As reported by Bleeping Computer and other sources, Google Voice experienced an outage caused by expired TLS certificates that affected a majority of users for several hours in mid-February 2021. Google Voice is an application that works on smartphone and computers and provides a phone number for calling, text messaging and voicemail using voice over IP (VoIP).
Google describes in their Issue Summary that they encrypt Google Voice traffic using Transport Layer Security (TLS) and rotate the TLS certificates and certificate configurations regularly. This outage was triggered when the active certificate in Google Voice frontend systems expired.
The outage lasted slightly more than four hours. In the Issue Summary, Google shares that engineers were immediately alerted of the outage, after which the team spent about two hours investigating and identifying the root cause of the problem and another two hours rolling out updated certificates and configuration information to affected systems. The Issue Summary doesn't specify what their engineers were doing during this time. Given our experience with other organizations, we expect they were looking in a number of areas. For example, was Google Voice down because of a problem with the system or service it runs on, did an application crash, was there a network problem or an issue with a related system or database.
At some point, the team honed in on the problem being an expired certificate. Again, we don't know the situation with Google Voice but there are causes we see again-and-again when certificates expire. The most common is probably the most obvious - organizations simply lose track of certificates because they're trying to track them manually, the processes aren't clear, people move positions, etc. We also frequently see things like people updating a certificate used on multiple systems but forgetting to update one of the systems or a certificate is updated on a load balancer but someone forgets the same certificate is on the application behind the load balancer. In this case, the cause might also be from a third-party certificate expiring given that it looks like Google Voice works with number of infrastructure partners and might be relying on those partners to keep their certificates up-to-date. Needless to say, there are many opportunities for a certificate to expire without being noticed!
In this situation, the outage was noticed when Google engineers received an alert. While the immediate alert is better than having an outage go unnoticed for some period of time, ideally there would have been an Outage Safety Net in place to warn them of the impending outage before it happened. In the Venafi Prescriptive Guide to Preventing Certificate-Based Outages, this is an important first step to put in place. Being able to notify teams who can quickly track down and remediate issues, like the Google team did, often results in issues being resolved much faster than trying to track down individual owners of certificates because the latter approach is often ineffective and time consuming.
While Google doesn’t describe why the certificate in their Google Voice frontend systems expired, at Venafi we know from working with many organizations who suffer similar outages there are some common challenges.
At a high level, most organizations today are trying to manage more machine identities, like TLS certificates, than ever before. In a study by Coleman Parkes that surveyed 550 CIOs from five countries: United States, United Kingdom, France, Germany and Australia, 97% of CIOs estimated that the number of TLS certificates used by their organization will increase 10–20% over the next year. In addition to growing volumes of certificates, certificates are needed faster and more frequently, especially in cloud and DevOps environments, while shorter certificate lifespans result in more regular renewals.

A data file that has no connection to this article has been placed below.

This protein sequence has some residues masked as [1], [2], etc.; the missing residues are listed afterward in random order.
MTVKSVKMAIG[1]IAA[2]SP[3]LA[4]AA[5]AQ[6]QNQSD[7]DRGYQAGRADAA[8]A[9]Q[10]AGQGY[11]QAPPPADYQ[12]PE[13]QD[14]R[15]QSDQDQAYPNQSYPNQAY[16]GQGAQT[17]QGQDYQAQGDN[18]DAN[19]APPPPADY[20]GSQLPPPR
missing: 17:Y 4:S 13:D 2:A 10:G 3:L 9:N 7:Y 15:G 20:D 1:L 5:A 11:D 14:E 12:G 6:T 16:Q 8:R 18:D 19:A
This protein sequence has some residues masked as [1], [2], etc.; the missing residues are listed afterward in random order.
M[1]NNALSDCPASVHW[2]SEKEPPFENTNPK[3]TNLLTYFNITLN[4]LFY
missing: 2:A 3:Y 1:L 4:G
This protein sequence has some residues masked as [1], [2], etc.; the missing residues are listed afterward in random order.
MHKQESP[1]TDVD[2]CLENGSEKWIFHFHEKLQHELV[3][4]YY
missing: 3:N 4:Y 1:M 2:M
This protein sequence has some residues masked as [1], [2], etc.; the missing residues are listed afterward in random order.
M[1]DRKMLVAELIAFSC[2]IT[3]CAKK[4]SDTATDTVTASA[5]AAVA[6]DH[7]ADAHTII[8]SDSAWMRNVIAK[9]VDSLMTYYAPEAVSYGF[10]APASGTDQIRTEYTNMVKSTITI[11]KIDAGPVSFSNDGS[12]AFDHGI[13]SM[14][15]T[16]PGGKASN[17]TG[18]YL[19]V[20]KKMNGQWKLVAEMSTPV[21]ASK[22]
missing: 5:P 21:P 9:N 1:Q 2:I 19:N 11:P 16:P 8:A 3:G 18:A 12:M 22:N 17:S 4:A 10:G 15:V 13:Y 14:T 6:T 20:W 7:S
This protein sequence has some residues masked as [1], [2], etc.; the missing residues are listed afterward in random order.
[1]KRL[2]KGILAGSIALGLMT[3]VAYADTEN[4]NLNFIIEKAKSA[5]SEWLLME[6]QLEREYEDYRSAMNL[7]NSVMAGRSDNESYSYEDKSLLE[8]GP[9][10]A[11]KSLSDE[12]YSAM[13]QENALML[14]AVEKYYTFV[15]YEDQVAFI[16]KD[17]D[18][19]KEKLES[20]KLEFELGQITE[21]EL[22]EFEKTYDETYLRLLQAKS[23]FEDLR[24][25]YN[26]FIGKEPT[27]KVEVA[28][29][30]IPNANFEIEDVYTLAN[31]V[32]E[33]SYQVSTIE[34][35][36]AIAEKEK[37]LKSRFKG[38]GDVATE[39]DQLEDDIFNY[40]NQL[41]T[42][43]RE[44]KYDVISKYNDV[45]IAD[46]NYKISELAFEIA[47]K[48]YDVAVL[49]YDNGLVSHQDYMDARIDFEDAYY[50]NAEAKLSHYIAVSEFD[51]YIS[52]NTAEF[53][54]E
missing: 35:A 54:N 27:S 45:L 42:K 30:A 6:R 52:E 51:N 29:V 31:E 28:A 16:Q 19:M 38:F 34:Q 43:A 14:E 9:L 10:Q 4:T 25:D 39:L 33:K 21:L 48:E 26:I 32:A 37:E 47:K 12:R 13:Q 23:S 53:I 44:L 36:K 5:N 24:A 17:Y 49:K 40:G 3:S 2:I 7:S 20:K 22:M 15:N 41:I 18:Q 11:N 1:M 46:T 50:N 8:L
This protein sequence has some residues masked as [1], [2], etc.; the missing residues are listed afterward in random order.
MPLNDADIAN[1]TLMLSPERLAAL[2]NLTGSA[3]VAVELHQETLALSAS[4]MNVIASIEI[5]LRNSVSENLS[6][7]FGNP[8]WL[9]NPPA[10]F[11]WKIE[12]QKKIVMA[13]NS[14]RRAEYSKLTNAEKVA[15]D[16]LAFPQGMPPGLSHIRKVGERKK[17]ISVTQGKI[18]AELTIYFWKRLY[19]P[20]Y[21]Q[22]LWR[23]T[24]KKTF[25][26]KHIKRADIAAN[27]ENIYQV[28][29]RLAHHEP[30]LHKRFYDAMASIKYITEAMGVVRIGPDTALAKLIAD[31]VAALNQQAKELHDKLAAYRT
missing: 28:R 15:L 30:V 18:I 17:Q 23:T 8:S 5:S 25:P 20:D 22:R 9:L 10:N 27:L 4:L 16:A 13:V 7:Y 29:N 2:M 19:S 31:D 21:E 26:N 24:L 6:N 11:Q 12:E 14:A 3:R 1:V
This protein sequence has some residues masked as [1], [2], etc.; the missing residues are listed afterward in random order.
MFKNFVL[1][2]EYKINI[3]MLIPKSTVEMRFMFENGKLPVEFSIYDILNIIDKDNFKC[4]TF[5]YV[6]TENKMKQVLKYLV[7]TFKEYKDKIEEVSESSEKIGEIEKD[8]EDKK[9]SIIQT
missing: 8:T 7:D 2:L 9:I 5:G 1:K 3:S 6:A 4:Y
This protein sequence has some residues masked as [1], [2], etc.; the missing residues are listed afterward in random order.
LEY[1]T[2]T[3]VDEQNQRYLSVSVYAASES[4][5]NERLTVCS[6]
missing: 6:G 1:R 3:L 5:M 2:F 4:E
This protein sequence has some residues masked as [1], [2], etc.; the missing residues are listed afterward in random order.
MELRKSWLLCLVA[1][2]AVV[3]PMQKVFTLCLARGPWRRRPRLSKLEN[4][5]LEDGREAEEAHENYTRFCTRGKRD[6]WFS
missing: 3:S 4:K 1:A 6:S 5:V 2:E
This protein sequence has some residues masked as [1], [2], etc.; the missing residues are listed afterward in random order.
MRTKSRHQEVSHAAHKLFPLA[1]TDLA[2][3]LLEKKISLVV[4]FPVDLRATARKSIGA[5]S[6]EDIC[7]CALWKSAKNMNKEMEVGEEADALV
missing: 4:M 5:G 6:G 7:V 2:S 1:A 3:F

When you get to the next level of detail, the challenges go deeper. Multiple applications and devices often share certificates throughout the delivery process, which makes outage prevention difficult without reliable and repeatable processes in place. And simply getting certificates from the providers to the applications and systems that consume them, takes time and effort and is often error prone if the people involved do not have in-depth knowledge of how certificates work.
According to Kevin Bocek, Venafi Vice President of Security Strategy and Threat Intelligence, this is something that happens every day to Global 5000 businesses. “Certificates can take weeks to renew, and mistakes are often made. These mistakes can cause a service or application to go down for hours, days, and, in some cases, even longer. This is not a unique occurrence and can impact the world’s largest technology organizations. For example, Microsoft Azure and LinkedIn have experienced outages due to expired certificates in the past.”
He continued, “The problem is that most businesses and government agencies are using thousands of certificates, but they don’t have the insight or automation needed to replace certificates before they expire. An outage based on a failed certificate is really painful, not just for consumers but also for the IT and security teams trying to fix them. Finding an expired certificate manually is like looking for a very specific needle in a stack of needles.”
With these challenges and more, it’s not surprising that certificate-based outages are common. Certificate-based outages though aren’t inevitable. Venafi has helped global corporations successfully prevent site and service outages due to certificate expirations and misconfigurations. We have taken what we've learned about how people, processes and technology need to work together and documented it the Venafi Prescriptive Guide to Preventing Certificate-Based Outages mentioned earlier in this article. The eight steps outlined in this guide can help any organization eliminate certificate-based outages for good.